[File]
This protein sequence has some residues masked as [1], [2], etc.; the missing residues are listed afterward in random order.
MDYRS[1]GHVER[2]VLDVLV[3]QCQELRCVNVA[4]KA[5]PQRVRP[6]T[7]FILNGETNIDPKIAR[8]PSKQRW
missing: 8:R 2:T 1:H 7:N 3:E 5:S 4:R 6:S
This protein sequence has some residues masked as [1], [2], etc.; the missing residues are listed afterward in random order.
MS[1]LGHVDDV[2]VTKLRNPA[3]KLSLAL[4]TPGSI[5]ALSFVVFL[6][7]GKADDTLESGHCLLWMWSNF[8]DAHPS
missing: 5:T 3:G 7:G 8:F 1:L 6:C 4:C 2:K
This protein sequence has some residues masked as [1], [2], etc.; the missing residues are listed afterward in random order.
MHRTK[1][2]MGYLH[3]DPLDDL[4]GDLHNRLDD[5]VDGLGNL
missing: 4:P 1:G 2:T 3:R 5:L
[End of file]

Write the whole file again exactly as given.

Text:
This protein sequence has some residues masked as [1], [2], etc.; the missing residues are listed afterward in random order.
MDYRS[1]GHVER[2]VLDVLV[3]QCQELRCVNVA[4]KA[5]PQRVRP[6]T[7]FILNGETNIDPKIAR[8]PSKQRW
missing: 8:R 2:T 1:H 7:N 3:E 5:S 4:R 6:S
This protein sequence has some residues masked as [1], [2], etc.; the missing residues are listed afterward in random order.
MS[1]LGHVDDV[2]VTKLRNPA[3]KLSLAL[4]TPGSI[5]ALSFVVFL[6][7]GKADDTLESGHCLLWMWSNF[8]DAHPS
missing: 5:T 3:G 7:G 8:F 1:L 6:C 4:C 2:K
This protein sequence has some residues masked as [1], [2], etc.; the missing residues are listed afterward in random order.
MHRTK[1][2]MGYLH[3]DPLDDL[4]GDLHNRLDD[5]VDGLGNL
missing: 4:P 1:G 2:T 3:R 5:L